1 of 2
Johnny Miller
A power strip makes it easy to unplug multiple devices, keeping phantom power loss down.

Look around your home. Like most of us, you've probably got lights blazing, an air conditioner humming and everything from your cell phone to a coffeemaker plugged in and ready to go. The convenience of our wired homes, however, comes with a price. U.S. households spend on average of $1,000 a year on electricity, accounting for about half of all energy costs.

And it's costing our planet, too. The majority of the electricity we use is produced at coal-burning plants, which release tons of carbon-dioxide emissions into the earth's atmosphere, trapping the sun's heat and contributing to global warming.

The good news: If every household in the United States were to cut its energy consumption by 15 percent, about 200 coal-powered plants could be retired. In addition, you would pocket $150 to $250 a year.


Kitchen appliances account for more than a quarter of the electricity consumed by U.S. households.

• Refrigerators are the biggest offender. Equip it and the freezer with thermometers, keeping the refrigerator at 36 to 40 degrees Fahrenheit, and the freezer at zero to 5 degrees Fahrenheit. Any colder, and you are using more energy than necessary.

• Check that the seal on each door is tight by closing it on a dollar bill. If you can slide it out easily, replace the seal.

• If you've had your fridge for more than a decade, consider buying a new Energy Star model. That upgrade can save you $75 to $100 per year on electricity. (Energy Star is run by the Environmental Protection Agency in connection with the U.S. Department of Energy; it recognizes consumer goods that meet its standards for efficiency. It also rates home electronics, heating and cooling equipment, office equipment, and lighting, look for its logo when you're in the market for other items, such as a new television, air conditioner, computer monitor, or lamp.)

• When cooking, use a toaster oven or microwave for single dishes and reheating instead of a full-size oven.

• Run your dishwasher only when it's full. Turn its heat-dry function off, and you'll save even more.

• Run your washer and drier only when you have a full load of laundry. If you have to wash a small amount, use the small-capacity setting, which cuts water use by as much as 50 percent.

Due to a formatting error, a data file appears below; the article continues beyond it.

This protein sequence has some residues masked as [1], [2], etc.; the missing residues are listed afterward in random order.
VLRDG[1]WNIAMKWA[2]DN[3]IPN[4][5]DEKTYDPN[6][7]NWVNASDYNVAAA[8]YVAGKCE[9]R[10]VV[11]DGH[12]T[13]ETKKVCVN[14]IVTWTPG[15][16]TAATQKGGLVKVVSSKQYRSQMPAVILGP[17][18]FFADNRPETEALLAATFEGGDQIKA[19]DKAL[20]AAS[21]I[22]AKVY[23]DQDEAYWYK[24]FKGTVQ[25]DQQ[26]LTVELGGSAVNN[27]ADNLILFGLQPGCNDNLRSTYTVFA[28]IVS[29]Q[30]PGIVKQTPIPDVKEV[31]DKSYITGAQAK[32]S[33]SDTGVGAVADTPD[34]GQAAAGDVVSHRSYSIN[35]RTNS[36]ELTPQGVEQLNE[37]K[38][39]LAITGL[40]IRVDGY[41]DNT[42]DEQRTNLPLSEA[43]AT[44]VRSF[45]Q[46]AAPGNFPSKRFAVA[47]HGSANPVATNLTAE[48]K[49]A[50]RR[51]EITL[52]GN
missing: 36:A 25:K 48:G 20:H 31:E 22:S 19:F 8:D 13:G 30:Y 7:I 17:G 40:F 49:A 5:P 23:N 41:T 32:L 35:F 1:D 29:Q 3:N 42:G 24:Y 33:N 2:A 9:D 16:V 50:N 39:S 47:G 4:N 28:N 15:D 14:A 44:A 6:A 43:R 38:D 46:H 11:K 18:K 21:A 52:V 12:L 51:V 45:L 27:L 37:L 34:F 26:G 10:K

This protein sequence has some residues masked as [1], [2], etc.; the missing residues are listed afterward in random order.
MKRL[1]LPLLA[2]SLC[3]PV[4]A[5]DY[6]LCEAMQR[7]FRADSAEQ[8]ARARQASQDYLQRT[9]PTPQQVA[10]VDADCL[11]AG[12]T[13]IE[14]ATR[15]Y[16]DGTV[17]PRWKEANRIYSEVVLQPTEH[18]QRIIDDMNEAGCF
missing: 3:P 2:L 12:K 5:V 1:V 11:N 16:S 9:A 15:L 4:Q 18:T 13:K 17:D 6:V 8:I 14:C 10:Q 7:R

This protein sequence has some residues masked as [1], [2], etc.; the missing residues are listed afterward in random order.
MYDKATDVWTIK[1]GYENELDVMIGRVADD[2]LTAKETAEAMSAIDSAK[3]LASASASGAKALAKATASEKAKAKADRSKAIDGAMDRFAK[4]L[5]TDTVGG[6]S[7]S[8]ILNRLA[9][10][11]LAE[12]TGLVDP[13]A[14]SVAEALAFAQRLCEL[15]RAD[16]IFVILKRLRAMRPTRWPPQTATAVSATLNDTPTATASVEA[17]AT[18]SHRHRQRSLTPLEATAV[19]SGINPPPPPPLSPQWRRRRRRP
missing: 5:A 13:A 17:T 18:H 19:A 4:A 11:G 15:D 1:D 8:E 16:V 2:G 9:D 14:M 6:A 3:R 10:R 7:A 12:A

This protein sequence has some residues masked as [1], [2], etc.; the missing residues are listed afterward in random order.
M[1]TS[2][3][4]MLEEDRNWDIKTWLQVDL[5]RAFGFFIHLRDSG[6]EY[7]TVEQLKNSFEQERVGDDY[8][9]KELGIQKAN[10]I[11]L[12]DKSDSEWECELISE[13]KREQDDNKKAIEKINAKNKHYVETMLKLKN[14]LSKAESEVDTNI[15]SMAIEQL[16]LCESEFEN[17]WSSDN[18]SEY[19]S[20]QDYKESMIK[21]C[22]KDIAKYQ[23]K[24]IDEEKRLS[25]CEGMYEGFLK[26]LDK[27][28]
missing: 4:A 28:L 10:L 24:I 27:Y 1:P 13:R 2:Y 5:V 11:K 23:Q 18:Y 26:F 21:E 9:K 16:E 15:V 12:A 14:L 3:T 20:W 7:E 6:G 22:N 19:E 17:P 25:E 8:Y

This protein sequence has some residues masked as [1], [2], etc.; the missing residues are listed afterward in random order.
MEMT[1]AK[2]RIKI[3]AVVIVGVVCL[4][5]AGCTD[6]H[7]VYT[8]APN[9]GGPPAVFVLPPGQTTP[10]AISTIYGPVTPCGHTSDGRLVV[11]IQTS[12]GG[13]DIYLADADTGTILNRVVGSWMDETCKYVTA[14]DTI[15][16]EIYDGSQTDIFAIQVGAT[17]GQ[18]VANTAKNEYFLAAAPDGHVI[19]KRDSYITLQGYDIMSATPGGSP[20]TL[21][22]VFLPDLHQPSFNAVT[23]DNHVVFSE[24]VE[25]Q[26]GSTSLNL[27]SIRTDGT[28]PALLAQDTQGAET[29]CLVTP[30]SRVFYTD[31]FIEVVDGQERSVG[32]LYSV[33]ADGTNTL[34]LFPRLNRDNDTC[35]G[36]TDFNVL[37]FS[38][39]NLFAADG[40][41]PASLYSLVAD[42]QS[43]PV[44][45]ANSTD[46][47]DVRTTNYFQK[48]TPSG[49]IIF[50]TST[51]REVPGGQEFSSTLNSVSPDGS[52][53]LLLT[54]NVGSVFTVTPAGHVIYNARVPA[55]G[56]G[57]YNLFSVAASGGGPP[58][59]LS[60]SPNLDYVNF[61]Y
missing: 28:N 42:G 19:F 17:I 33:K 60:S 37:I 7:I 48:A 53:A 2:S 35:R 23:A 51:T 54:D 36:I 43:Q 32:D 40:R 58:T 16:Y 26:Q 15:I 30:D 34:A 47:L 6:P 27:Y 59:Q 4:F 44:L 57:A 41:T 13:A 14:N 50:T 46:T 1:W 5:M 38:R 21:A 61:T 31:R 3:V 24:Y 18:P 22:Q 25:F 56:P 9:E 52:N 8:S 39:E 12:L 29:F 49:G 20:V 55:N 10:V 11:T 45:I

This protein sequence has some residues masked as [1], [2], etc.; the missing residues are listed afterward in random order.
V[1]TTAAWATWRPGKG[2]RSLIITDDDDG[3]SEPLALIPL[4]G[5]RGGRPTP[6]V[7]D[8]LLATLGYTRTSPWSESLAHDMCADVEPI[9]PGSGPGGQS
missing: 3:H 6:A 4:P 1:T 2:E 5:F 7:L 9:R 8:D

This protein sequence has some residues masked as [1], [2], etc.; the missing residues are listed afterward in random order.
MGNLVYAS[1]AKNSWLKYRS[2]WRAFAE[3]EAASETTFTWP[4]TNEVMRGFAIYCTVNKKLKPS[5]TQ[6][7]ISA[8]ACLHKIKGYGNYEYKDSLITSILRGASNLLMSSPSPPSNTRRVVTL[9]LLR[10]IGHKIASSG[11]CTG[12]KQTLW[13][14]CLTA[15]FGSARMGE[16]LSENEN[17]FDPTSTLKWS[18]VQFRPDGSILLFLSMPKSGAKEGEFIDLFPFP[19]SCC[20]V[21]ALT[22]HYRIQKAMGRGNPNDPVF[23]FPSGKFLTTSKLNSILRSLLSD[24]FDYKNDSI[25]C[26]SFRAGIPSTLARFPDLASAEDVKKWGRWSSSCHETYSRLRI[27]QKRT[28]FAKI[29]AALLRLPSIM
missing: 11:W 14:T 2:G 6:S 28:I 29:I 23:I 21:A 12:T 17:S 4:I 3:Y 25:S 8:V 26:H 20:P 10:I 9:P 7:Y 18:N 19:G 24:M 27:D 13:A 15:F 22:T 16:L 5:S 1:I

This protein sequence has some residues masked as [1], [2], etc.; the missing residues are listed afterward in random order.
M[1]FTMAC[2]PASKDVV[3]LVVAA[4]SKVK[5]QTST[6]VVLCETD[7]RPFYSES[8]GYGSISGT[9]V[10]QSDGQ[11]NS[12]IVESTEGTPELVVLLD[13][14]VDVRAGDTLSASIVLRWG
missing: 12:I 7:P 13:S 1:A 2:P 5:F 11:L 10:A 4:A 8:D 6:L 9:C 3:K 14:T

Any appliance with a clock, light, or remote uses energy continuously, as does any sort of charger when plugged in. These phantom power losses account for 5 percent to 15 percent of your electricity usage.

• If you need a clock in the kitchen, hang one on the wall and unplug your coffeemaker, microwave, and other countertop appliances between uses.

• For rechargeable items, set up a station to plug all cell phones, MP3 players, and personal digital assistants into one power strip. Charge them when you get home, and then turn off the strip when you go to bed.

• Plug your television and other home-entertainment equipment into one strip and flick off all the electronics at once. If you have a cable box or digital video recorder, choose strips that let you keep some of the outlets electrified even when others are turned off, so you don't miss your shows. (It's a popular misconception that you'll damage your electronics by turning them on and off frequently.)

• To keep your electricity bill from spiking dramatically when the weather's warm, use less air-conditioning whenever possible. Stay cool with fans instead, and turn them off when you're not in the room.

• If nights are cooler where you live, keep windows open as you sleep, and then close them and pull down the blinds in the morning to keep the cool air inside.

• Have your air conditioner serviced regularly so that it runs efficiently.


Lighting may account for 5 percent to 10 percent of your annual home-energy expenditure.

• When working, use a desk lamp instead of overhead lights, especially if you're in a large room.

• For other tasks, try to work by a window during the day so you'll be able to turn off overhead lights.

• Reduce lighting expenses by replacing incandescent bulbs with compact fluorescent lightbulbs. They cost more but last up to 13 times longer, and use just 25 percent of the electricity. You'll save more if you replace the bulbs you use the most, such as garage and outdoor lights.


Questions should be addressed to Ask Martha, care of Letters Department, Martha Stewart Living, 11 W. 42nd Street, New York, N.Y. 10036. Questions may also be sent by e-mail to: [email protected] Questions of general interest will be answered in this column; Martha Stewart regrets that unpublished letters cannot be answered individually. For more information on the topics covered in the Ask Martha column, visit www.marthastewart.com. © Martha Stewart Living Omnimedia Inc. Dist. by The New York Times Syndicate